How to Create a Contingency Plan
A contingency plan is an action plan, and like any plan, it requires a great deal of research and brainstorming. And like any good plan, there are steps to take to make sure you’re doing it right.
1. Identify and Prioritize Resources
Research your company and list its crucial resources, such as teams, tools, facilities, etc., then prioritize that list from most important to least important.
2. What Are the Key Risks?
Figure out where you’re vulnerable by meeting with teams, executives and stakeholders to get a full picture of what events could compromise your resources; hire an outside consultant, if necessary.
3. Draft a Contingency Plan
If you can, write a contingency plan for each risk that you identified in the above steps, but start with what’s most critical to your business. As time permits you can create a plan for everything on your list. Whatever the plan, the thought behind each should be the steps necessary to resume normal business operations, thinking about communications, people’s responsibilities, timelines, etc.
4. Share the Plan
When you’ve written the contingency plan and it’s been approved, the next step is to make sure everyone in the organization has a copy. A contingency plan, no matter how thorough, is not effective if it hasn’t been properly communicated.
5. Revisit the Plan
A contingency plan isn’t chiseled in stone. It must be revisited, revised and maintained to reflect changes to the organization. As new employees, technologies and resources enter the picture, the contingency plan must be updated to handle them.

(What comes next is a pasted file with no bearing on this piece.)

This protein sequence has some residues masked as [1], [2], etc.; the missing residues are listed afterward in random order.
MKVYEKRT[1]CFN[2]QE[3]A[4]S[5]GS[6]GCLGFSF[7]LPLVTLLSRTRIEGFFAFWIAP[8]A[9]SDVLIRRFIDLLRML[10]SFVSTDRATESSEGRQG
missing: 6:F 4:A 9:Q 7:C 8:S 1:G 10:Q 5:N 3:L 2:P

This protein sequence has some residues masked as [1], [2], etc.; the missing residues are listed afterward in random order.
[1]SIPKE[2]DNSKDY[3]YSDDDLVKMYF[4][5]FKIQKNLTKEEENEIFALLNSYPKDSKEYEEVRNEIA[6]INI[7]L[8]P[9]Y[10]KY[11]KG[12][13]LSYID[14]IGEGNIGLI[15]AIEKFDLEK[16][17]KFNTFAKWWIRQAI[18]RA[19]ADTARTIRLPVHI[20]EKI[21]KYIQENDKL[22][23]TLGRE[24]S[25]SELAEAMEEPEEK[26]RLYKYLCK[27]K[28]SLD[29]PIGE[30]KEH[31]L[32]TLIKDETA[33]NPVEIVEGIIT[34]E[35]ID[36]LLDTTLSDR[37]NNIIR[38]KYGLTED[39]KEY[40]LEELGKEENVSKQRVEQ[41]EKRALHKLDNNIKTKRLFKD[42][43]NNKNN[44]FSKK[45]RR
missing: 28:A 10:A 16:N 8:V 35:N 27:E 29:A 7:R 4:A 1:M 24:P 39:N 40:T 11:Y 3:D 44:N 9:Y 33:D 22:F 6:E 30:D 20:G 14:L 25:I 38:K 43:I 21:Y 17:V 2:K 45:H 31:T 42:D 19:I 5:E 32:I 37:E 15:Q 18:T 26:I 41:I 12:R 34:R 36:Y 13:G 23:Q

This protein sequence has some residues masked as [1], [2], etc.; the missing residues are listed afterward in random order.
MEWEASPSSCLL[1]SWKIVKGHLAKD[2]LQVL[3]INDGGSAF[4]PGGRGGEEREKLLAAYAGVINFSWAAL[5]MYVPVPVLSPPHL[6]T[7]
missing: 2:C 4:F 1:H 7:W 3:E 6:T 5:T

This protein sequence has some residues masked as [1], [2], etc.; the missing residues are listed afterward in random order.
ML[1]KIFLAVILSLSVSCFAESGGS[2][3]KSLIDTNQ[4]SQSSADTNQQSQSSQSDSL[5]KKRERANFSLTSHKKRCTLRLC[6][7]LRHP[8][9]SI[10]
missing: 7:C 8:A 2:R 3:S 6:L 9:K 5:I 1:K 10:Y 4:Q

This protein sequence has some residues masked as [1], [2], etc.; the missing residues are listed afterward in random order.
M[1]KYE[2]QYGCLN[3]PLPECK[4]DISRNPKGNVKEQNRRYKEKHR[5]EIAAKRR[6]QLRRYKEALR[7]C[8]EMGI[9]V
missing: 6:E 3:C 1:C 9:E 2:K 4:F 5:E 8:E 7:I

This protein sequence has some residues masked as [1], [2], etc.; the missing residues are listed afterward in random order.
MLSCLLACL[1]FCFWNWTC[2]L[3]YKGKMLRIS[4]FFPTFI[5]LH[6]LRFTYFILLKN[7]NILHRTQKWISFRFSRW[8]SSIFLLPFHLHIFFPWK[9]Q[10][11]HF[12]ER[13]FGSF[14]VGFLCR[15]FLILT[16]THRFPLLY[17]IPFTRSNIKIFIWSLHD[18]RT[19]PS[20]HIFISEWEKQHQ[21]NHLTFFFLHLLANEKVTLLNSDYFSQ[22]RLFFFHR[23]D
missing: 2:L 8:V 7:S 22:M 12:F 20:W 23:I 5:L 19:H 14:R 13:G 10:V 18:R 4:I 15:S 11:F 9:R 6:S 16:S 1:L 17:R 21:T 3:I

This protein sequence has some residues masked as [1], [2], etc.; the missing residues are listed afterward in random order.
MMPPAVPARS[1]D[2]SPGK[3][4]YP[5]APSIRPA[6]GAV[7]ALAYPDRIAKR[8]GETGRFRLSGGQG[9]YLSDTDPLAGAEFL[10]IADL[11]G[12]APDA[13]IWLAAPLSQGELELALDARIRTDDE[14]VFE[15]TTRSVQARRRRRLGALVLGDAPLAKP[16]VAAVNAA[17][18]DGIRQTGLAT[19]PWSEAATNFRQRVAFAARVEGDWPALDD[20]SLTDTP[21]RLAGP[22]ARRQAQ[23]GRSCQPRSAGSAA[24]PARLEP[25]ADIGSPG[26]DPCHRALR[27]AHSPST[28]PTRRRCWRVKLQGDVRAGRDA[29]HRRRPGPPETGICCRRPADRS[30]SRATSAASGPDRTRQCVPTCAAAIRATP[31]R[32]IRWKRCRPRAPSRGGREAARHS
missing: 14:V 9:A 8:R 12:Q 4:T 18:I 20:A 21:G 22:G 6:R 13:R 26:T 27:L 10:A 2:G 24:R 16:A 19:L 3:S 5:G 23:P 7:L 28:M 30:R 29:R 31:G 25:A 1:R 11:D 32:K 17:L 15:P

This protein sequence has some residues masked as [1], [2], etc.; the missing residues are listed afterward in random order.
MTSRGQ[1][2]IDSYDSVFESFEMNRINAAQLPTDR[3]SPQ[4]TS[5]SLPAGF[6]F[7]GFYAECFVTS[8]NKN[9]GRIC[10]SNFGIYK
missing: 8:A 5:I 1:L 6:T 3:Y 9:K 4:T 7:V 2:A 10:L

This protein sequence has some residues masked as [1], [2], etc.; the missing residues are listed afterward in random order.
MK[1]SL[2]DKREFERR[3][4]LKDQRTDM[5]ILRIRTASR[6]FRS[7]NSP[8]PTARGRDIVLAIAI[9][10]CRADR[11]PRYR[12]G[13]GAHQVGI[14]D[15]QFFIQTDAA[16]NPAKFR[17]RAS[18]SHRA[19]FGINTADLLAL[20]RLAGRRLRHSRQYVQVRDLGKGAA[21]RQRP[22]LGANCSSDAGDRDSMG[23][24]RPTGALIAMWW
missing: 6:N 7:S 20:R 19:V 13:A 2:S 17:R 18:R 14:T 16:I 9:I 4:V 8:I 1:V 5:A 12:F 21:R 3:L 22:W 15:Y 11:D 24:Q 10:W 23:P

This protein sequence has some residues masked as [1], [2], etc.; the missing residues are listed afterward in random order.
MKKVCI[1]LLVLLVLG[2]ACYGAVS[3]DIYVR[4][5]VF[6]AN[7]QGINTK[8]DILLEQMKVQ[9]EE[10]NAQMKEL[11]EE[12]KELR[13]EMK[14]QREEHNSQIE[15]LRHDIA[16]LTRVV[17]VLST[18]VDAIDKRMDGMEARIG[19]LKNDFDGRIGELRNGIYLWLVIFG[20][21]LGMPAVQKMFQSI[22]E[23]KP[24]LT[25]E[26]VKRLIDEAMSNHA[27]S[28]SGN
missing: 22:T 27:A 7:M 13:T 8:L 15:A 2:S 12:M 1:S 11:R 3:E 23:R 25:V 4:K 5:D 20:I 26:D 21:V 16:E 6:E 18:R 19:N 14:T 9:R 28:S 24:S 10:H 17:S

Using ProjectManager for Contingency Planning
ProjectManager has the project planning and risk management tools you need to make a reliable contingency plan that can quickly be executed in a dire situation.
Use Task Lists to Outline the Elements
Use our task list feature to outline all the elements of a contingency plan. Since a contingency plan likely wouldn’t have any hard deadlines at first, this is a good way to list down all the necessary tasks and resources. You can add comments and files to each task, so everyone will know what to do when the time comes.
Dashboard to Monitor the Contingency Plan
Our dashboard gives you a bird’s eye view of all of the critical project metrics. It displays live data, so you’re getting a real-time look at how your project is progressing. This live information can help you spot issues and resolve them to make sure that your contingency plan is a success. Which, given that it’s your plan B, is tantamount.
If you’re planning a project, include a contingency plan, and if you’re working on a contingency plan then have the right tools to get it done right. ProjectManager is a cloud-based project management software that helps you create a shareable contingency plan, and then, if you need to, execute it, track its progress and make certain to resolve whatever problems it’s addressing. You can do this all in real-time! What are you waiting for? Check out ProjectManager with this free 30-day trial today!